The idea of a Dutch baby pancake may have been derived from the German Pfannkuchen, but the current form originated in the US in the early 1900s.Happy cake
Happy cake is a tropical cake made in Hawaii. It is often referred to as Hawaii’s version of a fruit cake. The Happy Cake is made from pineapple, macadamia nuts, and coconut. The happy cake debuted in 1967.Hawaii Business
Hawaii Business is a Honolulu-based business magazine founded in 1955. Its parent company, PacificBasin Communications, also publishes Honolulu Magazine, Hawaii Home + Remodeling, Hawaii magazine and Honolulu Family.James J. Williams
James J. Williams (1853–1926) was an English-born photographer in the Kingdom of Hawaii. He worked for Menzies Dickson and then bought out Dickson's studio in 1882.Kaimuki, Hawaii
Kaimukī is a residential neighborhood in Honolulu, Hawaii, United States.Keke Lindgard
Katelin "Keke" Lindgard is an American fashion model.Mark Chai
Mark Chai (born in Honolulu) is a Native Hawaiian sculptor who designs and handcrafts fine woods and recycled materials into modern lamps, sculpture, large installations and furniture.His handcrafted modern lamps have been featured in Dwell, the New Yorker, House Beautiful , and Home magazines, as well as in Wallpaper* magazine’s Honolulu City Guide,. His work is also seen in Travel & Leisure, and Modern Luxury Hawaii,.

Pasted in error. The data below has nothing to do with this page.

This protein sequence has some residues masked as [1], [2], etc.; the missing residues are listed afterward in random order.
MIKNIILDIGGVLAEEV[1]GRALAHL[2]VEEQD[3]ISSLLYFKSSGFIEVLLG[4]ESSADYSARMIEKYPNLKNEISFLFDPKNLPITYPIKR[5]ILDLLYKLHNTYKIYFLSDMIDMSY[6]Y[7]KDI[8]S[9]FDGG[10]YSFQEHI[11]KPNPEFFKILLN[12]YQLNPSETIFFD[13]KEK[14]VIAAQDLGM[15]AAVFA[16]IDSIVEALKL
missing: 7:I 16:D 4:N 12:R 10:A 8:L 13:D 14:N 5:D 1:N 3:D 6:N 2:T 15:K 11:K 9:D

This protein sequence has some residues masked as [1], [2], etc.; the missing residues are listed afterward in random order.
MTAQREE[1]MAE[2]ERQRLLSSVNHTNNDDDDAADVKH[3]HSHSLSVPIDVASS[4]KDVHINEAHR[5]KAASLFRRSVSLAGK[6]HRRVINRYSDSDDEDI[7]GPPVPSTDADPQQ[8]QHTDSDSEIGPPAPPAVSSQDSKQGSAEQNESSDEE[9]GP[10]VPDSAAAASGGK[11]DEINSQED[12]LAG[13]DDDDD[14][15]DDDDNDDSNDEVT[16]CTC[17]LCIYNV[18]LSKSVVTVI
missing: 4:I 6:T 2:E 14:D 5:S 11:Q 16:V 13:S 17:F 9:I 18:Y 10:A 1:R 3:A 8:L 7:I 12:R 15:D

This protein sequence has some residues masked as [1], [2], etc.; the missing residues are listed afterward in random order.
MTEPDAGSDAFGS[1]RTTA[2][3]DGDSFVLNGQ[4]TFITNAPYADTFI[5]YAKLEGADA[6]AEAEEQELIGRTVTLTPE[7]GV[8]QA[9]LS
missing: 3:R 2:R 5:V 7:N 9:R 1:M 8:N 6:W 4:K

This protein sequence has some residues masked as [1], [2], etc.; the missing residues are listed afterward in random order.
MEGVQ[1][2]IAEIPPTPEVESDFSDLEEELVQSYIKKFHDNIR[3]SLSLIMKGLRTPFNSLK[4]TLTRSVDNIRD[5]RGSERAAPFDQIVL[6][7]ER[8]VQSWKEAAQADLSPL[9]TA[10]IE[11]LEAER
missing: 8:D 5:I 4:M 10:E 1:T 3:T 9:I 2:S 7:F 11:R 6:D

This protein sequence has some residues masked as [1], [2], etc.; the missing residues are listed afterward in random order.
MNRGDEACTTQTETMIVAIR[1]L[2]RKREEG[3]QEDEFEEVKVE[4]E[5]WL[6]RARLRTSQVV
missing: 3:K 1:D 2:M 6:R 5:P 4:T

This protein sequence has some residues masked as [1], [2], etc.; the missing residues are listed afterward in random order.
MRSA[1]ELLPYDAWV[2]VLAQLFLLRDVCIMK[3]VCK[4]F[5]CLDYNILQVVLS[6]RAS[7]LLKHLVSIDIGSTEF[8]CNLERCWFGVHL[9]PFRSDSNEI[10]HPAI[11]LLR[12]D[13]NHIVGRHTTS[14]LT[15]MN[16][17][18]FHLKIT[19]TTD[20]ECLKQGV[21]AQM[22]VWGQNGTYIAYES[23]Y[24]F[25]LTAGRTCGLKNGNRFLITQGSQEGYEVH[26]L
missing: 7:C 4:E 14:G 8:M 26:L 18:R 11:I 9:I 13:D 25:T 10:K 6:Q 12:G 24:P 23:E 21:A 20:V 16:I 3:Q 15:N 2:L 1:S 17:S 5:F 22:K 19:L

The New York Botanical Garden commissioned Chai's "Heliconia" monumental stainless steel sculpture as part of its Georgia O'Keeffe Hawaii retrospective in 2018.Three of Chai's sculptures are prominently displayed in the lobby of Disney's Aulani Hotel on Oahu. Honolulu magazine named him one of Hawaii’s hottest designers.
Three of his lamps were featured in the Honolulu Museum of Art’s 2016-17 year-long exhibit, “Hawaii in Design.” A dozen of his lamps appeared in the Hawaii season of the television show, “Real World.”